By Joanna Harrison
Lighthouse recently held its eighth-annual Illuminations Panel event during Legaltech New York. In the panel entitled, Emerging Data Sources: How to Address Collaboration Tools, Chat/IM, and Mobile Data Sources in eDiscovery, an all- female group of leading industry experts discussed today’s data sources, the top challenges surrounding them, and solutions for overcoming them. In this blog, I will highlight the key takeaways from this panel and share my own perspectives along the way…enjoy!
Did you get the message? Chat may be an easy means to communicate, but it’s a pain in the $#% to discover!
Isn’t it great that we have developers and engineers that can come up with so many creative ways for us to communicate and collaborate to be efficient in our business? YES….until Legal comes along and says, “So yeah, we're going to need to go ahead and collect that data.”
Let’s level set. I can easily have one conversation across many applications. It’s how the world of communication works today. If I need to get in touch with someone I will email them, and, if I get no response, send a Skype message, make a phone call, and ultimately, shoot them a text message. Over a given day, I use many different methods to reach just one person. The more applications used in my (or anyone’s) business means more data to assess and more data that is discoverable.
We are seeing a variety of emerging data sources being used today, most notably, chat platforms, such as, Bloomberg, Yammer, Skype, Teams, WhatsApp, Slack, and so on. There are so many tools, because they each have their own way of speaking to different industries and business units within a company. Different messaging platforms and/or collaboration tools are used depending on needs, and the use of a tool might differ depending on the user (i.e. engineers might utilize it differently than a project management group).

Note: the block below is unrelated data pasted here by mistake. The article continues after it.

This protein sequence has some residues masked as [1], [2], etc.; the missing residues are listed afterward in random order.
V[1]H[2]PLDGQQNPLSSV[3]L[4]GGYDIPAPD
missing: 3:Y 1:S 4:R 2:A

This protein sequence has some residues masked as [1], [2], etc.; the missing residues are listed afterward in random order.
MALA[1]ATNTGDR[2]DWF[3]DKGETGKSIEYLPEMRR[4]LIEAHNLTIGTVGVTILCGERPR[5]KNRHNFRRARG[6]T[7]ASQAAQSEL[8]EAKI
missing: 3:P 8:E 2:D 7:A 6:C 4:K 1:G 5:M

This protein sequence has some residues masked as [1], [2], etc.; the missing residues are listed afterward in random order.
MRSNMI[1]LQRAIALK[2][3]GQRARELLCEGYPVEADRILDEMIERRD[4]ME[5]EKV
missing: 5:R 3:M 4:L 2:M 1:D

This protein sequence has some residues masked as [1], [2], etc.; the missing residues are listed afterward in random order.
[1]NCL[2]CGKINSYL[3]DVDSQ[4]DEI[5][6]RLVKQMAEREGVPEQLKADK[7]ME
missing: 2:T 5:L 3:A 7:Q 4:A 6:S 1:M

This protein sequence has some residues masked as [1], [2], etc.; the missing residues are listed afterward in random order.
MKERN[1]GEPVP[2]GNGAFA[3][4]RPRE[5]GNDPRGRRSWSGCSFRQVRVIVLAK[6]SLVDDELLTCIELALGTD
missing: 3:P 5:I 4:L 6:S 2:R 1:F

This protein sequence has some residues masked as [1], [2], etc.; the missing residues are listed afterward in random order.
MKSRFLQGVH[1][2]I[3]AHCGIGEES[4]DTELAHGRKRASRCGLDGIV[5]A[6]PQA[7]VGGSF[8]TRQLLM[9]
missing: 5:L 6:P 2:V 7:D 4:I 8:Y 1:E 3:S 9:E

Company culture also drives the usage of these different applications. Some companies want the creative juices to flow with whatever collaboration tools work best for them, such as software start-ups. On the flip side, there are companies that are highly regulated and it takes an act of State to get new tools approved to meet legal, compliance, and privacy requirements. No matter what tools are used and why, they all share the common challenges of how to meet the business’s need for increased collaboration and efficiency while managing downstream impact with compliance, privacy, and legal.
Below are three key challenges and solutions for addressing them:
It’s a brave new world of discoverable communication. Keep focus on these key takeaways:
- Collaborate with each business unit to evaluate chat tools necessary to conduct business.
- Understand fully the impact and needs of these tools for each business unit.
- Create a process to implement these tools with support from each business unit.
- Map your data sources to be sure you understand exactly where your company’s data exist at all times.
- Develop policies to govern these tools. Make certain you follow these policies and keep them up-to-date.
Special thanks to our panelists for their valuable contribution:
If you would like to discuss this topic more, drop me a note at firstname.lastname@example.org.